H.R. 5797, Individuals in Medicaid Deserve Care that is Appropriate and Responsible in its Execution, or the IMD CARE Act
On Wednesday, June 20, 2018, the House will consider H.R.5797, the IMD CARE Act, under a structured rule. This bill was introduced on May 15, 2018 by Rep. Mimi Walters (R-CA) and was referred to the House Committee on Energy and Commerce, which ordered the bill reported, as amended, by voice vote on May 17, 2018.
H.R. 5797 allows state Medicaid programs to remove the Institutions for Mental Diseases (IMD) exclusion for Medicaid beneficiaries aged 21 to 64 with an opioid use disorder for fiscal years 2019 to 2023. By removing the exclusion, Medicaid would pay for up to 30 total days of care in an IMD during a 12-month period for eligible individuals. Opioid use disorder as defined in H.R. 5797 includes, but is not limited to: heroin, fentanyl, oxycodone, tramadol and oxycodone. In addition, the legislation requires states to include in their State plan amendment information on 1) How the State will improve access to outpatient care during the State plan amendment period. 2) The process for transitioning individuals to appropriate outpatient care. 3) A description of how individuals will receive appropriate screening and assessment.
According to the Centers for Disease Control and Prevention (CDC), on average, 1,000 people are treated for opioid misuse in emergency departments per day, an average of 115 Americans die per day.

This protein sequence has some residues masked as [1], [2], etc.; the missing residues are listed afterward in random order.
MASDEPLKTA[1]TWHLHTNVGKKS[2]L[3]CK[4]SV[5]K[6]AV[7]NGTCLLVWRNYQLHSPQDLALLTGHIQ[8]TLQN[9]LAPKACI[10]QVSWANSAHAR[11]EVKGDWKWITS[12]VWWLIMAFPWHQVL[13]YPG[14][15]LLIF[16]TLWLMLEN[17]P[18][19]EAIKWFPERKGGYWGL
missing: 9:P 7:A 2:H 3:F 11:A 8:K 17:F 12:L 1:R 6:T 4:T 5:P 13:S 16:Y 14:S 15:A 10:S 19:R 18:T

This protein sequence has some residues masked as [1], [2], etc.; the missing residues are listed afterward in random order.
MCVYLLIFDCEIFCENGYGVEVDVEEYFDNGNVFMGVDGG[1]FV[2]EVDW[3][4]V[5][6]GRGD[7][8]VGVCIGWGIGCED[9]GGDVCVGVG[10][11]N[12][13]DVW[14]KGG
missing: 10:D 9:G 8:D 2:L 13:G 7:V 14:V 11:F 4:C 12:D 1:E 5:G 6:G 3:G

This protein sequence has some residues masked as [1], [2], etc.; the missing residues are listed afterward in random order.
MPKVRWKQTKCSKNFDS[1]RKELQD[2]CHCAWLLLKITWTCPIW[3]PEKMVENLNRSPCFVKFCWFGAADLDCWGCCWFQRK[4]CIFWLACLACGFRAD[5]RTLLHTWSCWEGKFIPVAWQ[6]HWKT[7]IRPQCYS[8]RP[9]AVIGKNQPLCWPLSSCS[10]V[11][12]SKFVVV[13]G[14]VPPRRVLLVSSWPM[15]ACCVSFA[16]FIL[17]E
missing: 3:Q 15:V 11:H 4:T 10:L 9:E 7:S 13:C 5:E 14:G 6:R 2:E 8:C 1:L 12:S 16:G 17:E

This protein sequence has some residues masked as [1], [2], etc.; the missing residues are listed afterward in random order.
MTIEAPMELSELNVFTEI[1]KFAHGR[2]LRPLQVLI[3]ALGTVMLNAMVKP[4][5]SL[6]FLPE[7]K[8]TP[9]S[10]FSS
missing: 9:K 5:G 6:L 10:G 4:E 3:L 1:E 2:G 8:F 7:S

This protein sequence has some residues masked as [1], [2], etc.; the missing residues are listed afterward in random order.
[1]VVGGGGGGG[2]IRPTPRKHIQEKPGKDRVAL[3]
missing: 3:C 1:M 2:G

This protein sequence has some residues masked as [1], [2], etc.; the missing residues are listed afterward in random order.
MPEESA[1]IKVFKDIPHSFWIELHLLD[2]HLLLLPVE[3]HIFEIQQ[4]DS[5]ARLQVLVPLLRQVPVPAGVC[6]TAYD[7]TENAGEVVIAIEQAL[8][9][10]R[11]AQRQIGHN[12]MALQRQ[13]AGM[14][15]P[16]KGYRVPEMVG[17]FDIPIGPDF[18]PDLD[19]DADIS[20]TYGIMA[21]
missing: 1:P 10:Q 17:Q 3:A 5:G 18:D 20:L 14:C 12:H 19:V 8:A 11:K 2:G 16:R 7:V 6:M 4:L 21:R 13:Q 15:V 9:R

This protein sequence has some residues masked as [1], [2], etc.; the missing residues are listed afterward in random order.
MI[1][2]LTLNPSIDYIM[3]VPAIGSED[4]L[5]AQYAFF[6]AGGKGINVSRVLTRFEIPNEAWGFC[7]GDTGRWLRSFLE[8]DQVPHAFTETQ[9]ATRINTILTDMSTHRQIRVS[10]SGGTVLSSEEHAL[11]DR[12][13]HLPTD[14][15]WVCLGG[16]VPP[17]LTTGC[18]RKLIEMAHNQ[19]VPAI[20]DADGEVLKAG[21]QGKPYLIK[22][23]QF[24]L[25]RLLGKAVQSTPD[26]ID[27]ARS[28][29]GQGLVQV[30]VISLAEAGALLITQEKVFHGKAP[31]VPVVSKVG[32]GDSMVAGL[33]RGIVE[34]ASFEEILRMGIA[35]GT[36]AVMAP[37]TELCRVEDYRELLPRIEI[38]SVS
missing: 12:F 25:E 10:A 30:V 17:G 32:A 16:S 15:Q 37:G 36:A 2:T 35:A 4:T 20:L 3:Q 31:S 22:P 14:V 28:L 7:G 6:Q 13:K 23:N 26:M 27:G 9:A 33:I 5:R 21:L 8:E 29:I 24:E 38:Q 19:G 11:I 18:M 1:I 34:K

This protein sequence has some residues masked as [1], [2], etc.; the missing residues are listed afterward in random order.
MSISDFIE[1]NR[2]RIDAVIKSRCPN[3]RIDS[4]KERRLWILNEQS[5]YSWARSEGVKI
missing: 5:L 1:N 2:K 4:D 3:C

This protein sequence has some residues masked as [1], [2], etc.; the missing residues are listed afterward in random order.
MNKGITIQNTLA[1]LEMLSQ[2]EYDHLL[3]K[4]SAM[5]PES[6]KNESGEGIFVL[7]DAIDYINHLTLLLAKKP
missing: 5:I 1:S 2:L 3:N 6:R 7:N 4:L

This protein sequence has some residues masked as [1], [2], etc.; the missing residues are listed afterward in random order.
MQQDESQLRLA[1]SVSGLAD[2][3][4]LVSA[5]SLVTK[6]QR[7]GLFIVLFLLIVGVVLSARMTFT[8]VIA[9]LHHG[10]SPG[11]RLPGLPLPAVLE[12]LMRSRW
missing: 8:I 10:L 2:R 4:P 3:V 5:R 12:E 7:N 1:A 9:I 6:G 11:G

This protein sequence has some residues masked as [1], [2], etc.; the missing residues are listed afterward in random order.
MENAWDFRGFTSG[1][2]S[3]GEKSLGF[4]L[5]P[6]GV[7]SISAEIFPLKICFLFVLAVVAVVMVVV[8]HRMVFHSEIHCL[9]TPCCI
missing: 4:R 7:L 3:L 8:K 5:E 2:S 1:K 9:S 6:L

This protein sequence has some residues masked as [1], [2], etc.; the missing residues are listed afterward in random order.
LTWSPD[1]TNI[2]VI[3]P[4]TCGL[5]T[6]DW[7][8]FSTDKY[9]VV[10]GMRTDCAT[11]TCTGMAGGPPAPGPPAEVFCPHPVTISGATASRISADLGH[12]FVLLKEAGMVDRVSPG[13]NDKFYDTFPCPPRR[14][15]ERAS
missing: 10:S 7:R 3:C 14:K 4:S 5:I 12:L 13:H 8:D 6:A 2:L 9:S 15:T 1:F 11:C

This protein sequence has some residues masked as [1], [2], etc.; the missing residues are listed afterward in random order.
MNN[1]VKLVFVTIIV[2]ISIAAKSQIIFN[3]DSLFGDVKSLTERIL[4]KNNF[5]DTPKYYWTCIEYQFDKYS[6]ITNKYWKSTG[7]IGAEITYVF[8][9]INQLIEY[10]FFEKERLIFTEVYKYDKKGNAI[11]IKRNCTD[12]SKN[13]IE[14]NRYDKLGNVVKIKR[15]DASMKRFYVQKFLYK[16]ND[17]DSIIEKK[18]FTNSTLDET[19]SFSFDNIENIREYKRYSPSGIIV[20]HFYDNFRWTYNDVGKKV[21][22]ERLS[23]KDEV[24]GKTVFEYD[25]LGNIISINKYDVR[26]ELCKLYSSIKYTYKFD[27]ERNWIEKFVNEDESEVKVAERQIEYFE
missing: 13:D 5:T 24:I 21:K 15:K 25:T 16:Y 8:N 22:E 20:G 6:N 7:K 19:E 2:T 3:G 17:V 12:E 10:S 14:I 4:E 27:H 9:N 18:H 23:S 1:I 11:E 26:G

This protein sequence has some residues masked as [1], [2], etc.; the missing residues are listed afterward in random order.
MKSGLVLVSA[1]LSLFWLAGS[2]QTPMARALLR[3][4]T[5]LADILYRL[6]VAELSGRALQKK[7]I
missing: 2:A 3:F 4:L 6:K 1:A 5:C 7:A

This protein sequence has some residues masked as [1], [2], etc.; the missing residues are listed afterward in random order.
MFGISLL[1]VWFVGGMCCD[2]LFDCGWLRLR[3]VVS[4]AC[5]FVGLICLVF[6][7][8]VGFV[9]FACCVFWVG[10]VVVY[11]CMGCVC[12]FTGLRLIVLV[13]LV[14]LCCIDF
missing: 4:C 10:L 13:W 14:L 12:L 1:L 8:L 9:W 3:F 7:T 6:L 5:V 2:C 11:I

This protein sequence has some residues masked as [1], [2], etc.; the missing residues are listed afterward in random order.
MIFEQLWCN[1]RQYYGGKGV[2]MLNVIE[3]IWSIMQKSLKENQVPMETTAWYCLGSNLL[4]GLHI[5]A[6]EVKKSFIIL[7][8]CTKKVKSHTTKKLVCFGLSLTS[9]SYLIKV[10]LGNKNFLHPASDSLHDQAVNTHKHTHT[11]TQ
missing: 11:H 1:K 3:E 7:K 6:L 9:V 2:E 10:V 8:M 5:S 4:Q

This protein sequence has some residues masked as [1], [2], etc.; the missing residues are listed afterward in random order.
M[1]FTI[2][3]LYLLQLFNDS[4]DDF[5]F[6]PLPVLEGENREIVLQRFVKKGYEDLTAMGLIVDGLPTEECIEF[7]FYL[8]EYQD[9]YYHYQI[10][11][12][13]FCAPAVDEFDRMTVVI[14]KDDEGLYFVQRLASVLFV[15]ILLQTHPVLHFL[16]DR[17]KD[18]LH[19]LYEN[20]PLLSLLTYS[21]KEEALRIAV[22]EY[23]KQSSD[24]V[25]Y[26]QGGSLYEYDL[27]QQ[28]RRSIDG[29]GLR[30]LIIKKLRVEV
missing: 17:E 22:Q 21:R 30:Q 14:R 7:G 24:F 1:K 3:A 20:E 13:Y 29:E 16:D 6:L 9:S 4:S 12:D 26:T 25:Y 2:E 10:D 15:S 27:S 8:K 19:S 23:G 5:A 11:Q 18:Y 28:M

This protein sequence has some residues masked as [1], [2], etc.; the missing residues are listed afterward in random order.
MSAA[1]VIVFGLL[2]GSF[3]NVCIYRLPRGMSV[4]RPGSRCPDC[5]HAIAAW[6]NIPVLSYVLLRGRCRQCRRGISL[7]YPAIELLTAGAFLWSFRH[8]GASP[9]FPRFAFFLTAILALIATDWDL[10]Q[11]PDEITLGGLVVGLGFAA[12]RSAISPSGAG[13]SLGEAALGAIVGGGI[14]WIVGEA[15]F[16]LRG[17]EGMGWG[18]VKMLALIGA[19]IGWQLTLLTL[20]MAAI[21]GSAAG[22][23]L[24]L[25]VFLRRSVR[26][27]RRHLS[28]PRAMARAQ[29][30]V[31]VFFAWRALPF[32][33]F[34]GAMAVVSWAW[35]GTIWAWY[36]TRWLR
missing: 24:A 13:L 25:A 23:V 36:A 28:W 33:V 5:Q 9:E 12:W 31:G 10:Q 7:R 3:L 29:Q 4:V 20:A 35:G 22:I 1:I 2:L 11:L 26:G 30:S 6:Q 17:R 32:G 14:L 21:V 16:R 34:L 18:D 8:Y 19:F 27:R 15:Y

Under the Medicaid statute, Federal funding cannot be used to finance care for Medicaid beneficiaries aged 21 to 64 receiving mental or substance use disorder care in a residential facility that has more than 16 beds. When a Medicaid-eligible individual is a patient in an IMD, he or she cannot receive Medicaid coverage for services provided inside or outside the IMD. The Medicaid IMD exclusion is one of the few instances in the Medicaid program where federal financial participation cannot be used for medically necessary and otherwise covered services for a specific Medicaid enrollee population receiving treatment in a specific setting. According to the Medicaid and CHIP Payment and Access Commission (MACPAC), “The Medicaid IMD exclusion acts a barrier for individuals with an opioid use disorder to receive residential treatment, which, depending on an individual’s treatment plan, may be the most appropriate setting for care.”
The Centers for Medicare and Medicaid Services’ (CMS) has allowed for some administrative flexibility to this prohibition, issuing regulatory guidance in 2016 that would allow for IMD payment for up to fifteen days in any given month. Additionally, in 2015 CMS authorized a new Section 1115 Demonstration Project pathway for substance use disorder, allowing states to receive federal financial participation for IMD stays so long as certain other criteria are met and as part of a full continuum of care. However, these 1115 waivers take significant time to approve as well as state resources.
A List of amendments may be found here.
The Congressional Budget Office (CBO) estimates that enactment of the bill would cost $991 million over the 2019-2028 period (page 7).
For questions or further information please contact Jake Vreeburg with the House Republican Policy Committee by email or at 2-1374.